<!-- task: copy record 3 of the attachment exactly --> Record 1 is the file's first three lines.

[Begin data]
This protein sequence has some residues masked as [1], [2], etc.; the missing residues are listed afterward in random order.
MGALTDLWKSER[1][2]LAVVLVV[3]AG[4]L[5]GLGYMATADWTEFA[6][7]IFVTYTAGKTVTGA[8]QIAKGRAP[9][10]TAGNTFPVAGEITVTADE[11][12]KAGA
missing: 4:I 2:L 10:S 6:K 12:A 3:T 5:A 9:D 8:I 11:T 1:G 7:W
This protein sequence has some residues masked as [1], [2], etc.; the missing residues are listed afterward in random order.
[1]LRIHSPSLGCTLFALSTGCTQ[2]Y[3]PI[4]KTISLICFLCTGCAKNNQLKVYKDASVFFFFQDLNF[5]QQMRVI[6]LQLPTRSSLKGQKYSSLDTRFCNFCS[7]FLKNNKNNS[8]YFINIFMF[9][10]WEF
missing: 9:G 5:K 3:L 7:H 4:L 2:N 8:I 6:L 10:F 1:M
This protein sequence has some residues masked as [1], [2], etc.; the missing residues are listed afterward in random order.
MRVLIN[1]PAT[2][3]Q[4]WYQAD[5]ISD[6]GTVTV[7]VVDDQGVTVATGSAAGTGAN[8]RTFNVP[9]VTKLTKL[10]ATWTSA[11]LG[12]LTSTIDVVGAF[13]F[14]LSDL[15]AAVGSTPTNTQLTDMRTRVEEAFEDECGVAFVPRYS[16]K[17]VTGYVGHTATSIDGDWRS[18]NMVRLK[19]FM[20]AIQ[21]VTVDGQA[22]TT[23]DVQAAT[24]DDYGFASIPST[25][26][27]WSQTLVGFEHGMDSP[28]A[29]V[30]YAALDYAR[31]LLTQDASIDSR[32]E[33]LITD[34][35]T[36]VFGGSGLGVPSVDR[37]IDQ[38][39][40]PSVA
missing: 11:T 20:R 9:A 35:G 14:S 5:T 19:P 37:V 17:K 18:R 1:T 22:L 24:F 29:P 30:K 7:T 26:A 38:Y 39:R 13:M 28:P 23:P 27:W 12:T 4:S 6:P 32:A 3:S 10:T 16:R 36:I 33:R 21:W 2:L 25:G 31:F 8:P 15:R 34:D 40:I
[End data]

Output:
This protein sequence has some residues masked as [1], [2], etc.; the missing residues are listed afterward in random order.
MRVLIN[1]PAT[2][3]Q[4]WYQAD[5]ISD[6]GTVTV[7]VVDDQGVTVATGSAAGTGAN[8]RTFNVP[9]VTKLTKL[10]ATWTSA[11]LG[12]LTSTIDVVGAF[13]F[14]LSDL[15]AAVGSTPTNTQLTDMRTRVEEAFEDECGVAFVPRYS[16]K[17]VTGYVGHTATSIDGDWRS[18]NMVRLK[19]FM[20]AIQ[21]VTVDGQA[22]TT[23]DVQAAT[24]DDYGFASIPST[25][26][27]WSQTLVGFEHGMDSP[28]A[29]V[30]YAALDYAR[31]LLTQDASIDSR[32]E[33]LITD[34][35]T[36]VFGGSGLGVPSVDR[37]IDQ[38][39][40]PSVA
missing: 11:T 20:R 9:A 35:G 14:S 5:T 19:P 37:V 17:K 18:R 1:T 22:L 24:F 29:P 30:K 7:T 26:A 38:Y 39:R 13:M 28:P 23:P 27:W 12:T 4:S 6:P 32:A 3:S 10:T 16:R 36:I 33:R 21:W 2:L 25:G 31:F 8:P 15:R 34:D 40:I